is not correct. Under your rules this would bring him to 17 for a certain loss or draw and so taking 8 would not be a good choice unless it is to avoid a loss. Also the assertion that 1,2,3,4,5 would sum to 15 is irrelevant because what matters is what comes before, not only what is about to come.Player #1 still has an opportunity for a two-move win, and plays one of the remaining two cards that will make it possible. I select 8 for definiteness.
I disagree. It is not tic-tac toe. To consider it tic-tac-toe you must first show that the only combination that can win is with three cards, but both 2, 3, 4, and indeed 5 cards (as in 12345) are possible wins under the rules presented.Imagine the cards are arranged as a magic square:
4 9 2
3 5 7
8 1 6
Now it is tic-tac-toe.
Wiktionary says:The dictionary plus Google translate both said 'alternative'.
Edit: Just as an example. The following (given your board configuration) is a win for x:alternatively
adverb
1. in an alternative way.
-------
alternatingly
adverb
1. In an alternating manner; taking turns.
To show this you still need to show that all 4- and 5-combos that win are unattainable. This is not trivial. Yes, you can show that there will be no 3-combo that wins, but you must show that it is impossible to devise a strategy that wins with 4 or 5 cards (which you, per my argument, cannot do) without winning the 3-in-a-row of tic-tac-toe. I honestly think my argument is much simpler. There are also bad tic-tac-toe moves that will not lose you this game, which to me suggests that the strategy applicable to this game is much easier. Also, the first move of the second player can be forced, unlike in tic-tac-toe.It is tic-tac-toe since I assumed an optimal strategy from both players. Of course you can lose deliberately. You just cannot win.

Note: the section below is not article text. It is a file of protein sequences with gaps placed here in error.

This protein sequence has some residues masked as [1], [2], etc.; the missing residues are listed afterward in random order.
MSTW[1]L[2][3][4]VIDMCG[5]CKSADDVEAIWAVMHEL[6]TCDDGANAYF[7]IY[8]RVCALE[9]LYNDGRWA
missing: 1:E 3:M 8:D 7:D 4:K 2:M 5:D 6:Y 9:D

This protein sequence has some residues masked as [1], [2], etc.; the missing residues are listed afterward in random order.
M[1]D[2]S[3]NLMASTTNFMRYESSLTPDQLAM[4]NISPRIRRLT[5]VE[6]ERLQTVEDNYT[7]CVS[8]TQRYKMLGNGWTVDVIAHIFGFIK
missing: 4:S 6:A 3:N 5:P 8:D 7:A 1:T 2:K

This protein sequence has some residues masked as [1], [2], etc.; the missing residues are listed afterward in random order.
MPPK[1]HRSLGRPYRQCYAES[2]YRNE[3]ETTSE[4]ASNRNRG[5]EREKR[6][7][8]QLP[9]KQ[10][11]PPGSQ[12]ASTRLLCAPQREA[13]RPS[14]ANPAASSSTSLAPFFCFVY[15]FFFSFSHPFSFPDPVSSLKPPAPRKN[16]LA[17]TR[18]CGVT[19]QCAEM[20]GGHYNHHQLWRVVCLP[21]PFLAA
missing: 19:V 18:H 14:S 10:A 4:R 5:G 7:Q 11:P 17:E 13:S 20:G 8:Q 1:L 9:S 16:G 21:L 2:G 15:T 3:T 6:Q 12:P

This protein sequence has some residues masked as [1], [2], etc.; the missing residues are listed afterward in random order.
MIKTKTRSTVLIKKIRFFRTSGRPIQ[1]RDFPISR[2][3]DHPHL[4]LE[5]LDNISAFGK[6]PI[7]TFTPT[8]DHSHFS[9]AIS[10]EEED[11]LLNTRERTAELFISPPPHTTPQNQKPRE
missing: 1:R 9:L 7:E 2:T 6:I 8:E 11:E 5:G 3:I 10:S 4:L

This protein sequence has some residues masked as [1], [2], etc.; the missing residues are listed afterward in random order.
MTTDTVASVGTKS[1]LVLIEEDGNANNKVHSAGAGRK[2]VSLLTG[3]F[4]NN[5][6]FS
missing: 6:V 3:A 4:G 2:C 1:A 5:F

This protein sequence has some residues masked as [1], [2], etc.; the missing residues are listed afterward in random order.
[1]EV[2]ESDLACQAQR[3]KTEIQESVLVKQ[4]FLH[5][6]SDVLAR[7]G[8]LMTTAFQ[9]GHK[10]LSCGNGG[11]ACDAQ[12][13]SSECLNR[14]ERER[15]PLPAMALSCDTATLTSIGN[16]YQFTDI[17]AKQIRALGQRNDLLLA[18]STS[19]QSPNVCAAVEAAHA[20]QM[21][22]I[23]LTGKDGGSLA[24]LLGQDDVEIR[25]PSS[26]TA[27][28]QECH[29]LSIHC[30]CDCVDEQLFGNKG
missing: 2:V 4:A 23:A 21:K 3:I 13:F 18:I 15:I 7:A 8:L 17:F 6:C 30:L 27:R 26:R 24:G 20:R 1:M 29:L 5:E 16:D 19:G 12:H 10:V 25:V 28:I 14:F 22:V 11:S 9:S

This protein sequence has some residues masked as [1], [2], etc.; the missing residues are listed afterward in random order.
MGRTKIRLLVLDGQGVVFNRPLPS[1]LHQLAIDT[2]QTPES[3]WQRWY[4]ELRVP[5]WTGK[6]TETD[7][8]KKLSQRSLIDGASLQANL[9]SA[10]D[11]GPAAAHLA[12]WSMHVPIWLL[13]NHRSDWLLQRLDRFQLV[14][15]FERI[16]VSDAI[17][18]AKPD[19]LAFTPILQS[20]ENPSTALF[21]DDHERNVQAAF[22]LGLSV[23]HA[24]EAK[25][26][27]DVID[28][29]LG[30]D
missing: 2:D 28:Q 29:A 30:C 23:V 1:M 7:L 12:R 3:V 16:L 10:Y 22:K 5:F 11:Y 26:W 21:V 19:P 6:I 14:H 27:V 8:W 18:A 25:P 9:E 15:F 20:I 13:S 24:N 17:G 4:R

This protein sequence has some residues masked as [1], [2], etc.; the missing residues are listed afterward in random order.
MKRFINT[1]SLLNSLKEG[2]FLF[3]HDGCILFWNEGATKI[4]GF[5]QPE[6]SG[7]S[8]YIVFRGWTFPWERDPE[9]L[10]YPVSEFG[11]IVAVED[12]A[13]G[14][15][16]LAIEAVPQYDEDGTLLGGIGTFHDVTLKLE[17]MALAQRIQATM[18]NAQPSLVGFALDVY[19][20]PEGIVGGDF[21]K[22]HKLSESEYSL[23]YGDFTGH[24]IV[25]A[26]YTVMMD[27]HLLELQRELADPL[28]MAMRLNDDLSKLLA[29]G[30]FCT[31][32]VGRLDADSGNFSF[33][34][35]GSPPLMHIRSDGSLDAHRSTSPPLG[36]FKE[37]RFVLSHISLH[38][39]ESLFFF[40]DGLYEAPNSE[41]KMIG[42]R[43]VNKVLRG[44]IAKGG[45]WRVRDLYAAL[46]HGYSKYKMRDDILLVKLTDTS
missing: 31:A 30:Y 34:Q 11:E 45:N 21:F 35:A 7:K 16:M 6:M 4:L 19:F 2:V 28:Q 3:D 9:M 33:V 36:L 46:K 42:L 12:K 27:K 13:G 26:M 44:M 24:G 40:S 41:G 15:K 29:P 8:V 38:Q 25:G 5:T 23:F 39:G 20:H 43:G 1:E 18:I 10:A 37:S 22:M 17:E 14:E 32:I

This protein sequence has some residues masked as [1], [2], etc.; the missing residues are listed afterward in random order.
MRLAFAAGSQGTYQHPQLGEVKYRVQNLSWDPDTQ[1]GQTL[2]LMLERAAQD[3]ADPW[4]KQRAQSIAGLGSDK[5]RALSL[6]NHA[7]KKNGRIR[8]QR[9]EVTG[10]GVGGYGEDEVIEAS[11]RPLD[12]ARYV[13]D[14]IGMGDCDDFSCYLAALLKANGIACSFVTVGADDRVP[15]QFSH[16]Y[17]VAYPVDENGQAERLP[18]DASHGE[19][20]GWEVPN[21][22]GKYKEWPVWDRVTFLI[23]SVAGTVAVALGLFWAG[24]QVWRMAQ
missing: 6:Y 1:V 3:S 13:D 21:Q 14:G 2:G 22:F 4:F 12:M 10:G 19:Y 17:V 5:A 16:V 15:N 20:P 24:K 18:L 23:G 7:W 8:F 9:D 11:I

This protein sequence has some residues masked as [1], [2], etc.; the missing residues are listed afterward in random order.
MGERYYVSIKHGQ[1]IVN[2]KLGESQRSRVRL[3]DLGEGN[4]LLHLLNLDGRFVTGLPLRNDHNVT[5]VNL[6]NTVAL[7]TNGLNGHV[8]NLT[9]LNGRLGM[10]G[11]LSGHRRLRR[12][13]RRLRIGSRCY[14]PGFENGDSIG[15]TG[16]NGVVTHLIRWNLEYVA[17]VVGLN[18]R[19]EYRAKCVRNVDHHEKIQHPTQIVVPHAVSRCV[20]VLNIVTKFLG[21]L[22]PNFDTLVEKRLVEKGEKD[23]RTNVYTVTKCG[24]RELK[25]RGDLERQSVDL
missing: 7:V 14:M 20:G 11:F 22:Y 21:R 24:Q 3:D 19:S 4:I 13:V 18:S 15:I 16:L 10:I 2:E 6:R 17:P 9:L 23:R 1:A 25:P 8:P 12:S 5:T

Sorry, but I don't see it. I see too many caveats with that argument for it to hold water even informally. (If it was that easy then it should be possible to at least make it plausible to me that it is viable.) It is also certainly not the argument presented in #138 and I cannot see that argument being correct either.The tic-tac-toe argument is easy to see and sufficient in this frame.
Tic-tac-toe is not necessarily decided in three moves. Also, tic-tac-toe strategy places less constraints on the second player than this game does, for example for the first move. For example, if you pick 9 then I have to pick 6 in this game or you win. In tic-tac-toe I can pick 5. The only optimal response to me picking 5 in this game is picking 6 to win. In tic-tac-toe it is to force a draw, which can be done with several different moves.A player can always chose the tic-tac-toe strategy ##S## of the square in post #140 above and there is nothing the other one can do about it. If you are first to draw, I will choose my card according to ##S##. If I start, then you will have to follow ##S##, for otherwise I will win. There will be no more than 3 moves, because it will be decided in 3. Only possibility is, that there is a combination of 15 with 3 cards which isn't a row, column or diagonal of the square. But if so, I will follow ##S## and will win since you opened up the possibility of e.g. a row in 3 moves. There is no way you can beat ##S##.
The best word for this use in British English is alternately.P.S.: You were right with alternating. I made a mistake. Likely due todaynighttime.